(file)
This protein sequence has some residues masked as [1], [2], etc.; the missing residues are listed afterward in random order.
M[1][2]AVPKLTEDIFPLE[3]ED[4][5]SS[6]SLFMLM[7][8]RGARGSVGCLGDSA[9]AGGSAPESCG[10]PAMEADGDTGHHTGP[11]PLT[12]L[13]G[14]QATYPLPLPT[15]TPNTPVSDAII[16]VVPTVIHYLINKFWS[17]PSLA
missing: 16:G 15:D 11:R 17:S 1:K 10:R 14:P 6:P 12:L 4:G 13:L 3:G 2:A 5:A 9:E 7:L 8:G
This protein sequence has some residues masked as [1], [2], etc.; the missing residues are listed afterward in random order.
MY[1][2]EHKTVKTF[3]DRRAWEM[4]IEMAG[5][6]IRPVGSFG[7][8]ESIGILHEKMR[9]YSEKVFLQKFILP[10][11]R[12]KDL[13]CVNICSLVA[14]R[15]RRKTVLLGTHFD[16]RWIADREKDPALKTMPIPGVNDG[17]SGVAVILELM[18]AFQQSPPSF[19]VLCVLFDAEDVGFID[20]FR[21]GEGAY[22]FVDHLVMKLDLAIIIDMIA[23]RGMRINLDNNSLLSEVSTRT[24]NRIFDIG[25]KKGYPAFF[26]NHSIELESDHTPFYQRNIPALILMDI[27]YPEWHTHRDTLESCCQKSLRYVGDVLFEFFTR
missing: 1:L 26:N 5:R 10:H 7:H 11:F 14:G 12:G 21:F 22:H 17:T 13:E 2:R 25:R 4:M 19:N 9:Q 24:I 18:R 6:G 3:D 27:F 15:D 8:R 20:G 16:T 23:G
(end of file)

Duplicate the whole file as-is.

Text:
This protein sequence has some residues masked as [1], [2], etc.; the missing residues are listed afterward in random order.
M[1][2]AVPKLTEDIFPLE[3]ED[4][5]SS[6]SLFMLM[7][8]RGARGSVGCLGDSA[9]AGGSAPESCG[10]PAMEADGDTGHHTGP[11]PLT[12]L[13]G[14]QATYPLPLPT[15]TPNTPVSDAII[16]VVPTVIHYLINKFWS[17]PSLA
missing: 16:G 15:D 11:R 17:S 1:K 10:R 14:P 6:P 12:L 4:G 13:L 3:G 2:A 5:A 9:E 7:L 8:G
This protein sequence has some residues masked as [1], [2], etc.; the missing residues are listed afterward in random order.
MY[1][2]EHKTVKTF[3]DRRAWEM[4]IEMAG[5][6]IRPVGSFG[7][8]ESIGILHEKMR[9]YSEKVFLQKFILP[10][11]R[12]KDL[13]CVNICSLVA[14]R[15]RRKTVLLGTHFD[16]RWIADREKDPALKTMPIPGVNDG[17]SGVAVILELM[18]AFQQSPPSF[19]VLCVLFDAEDVGFID[20]FR[21]GEGAY[22]FVDHLVMKLDLAIIIDMIA[23]RGMRINLDNNSLLSEVSTRT[24]NRIFDIG[25]KKGYPAFF[26]NHSIELESDHTPFYQRNIPALILMDI[27]YPEWHTHRDTLESCCQKSLRYVGDVLFEFFTR
missing: 1:L 26:N 5:R 10:H 7:H 11:F 14:G 12:G 21:F 22:H 17:T 13:E 2:R 25:R 4:M 19:N 9:Q 24:I 18:R 6:G 3:D 27:F 15:D 8:R 20:G 16:T 23:G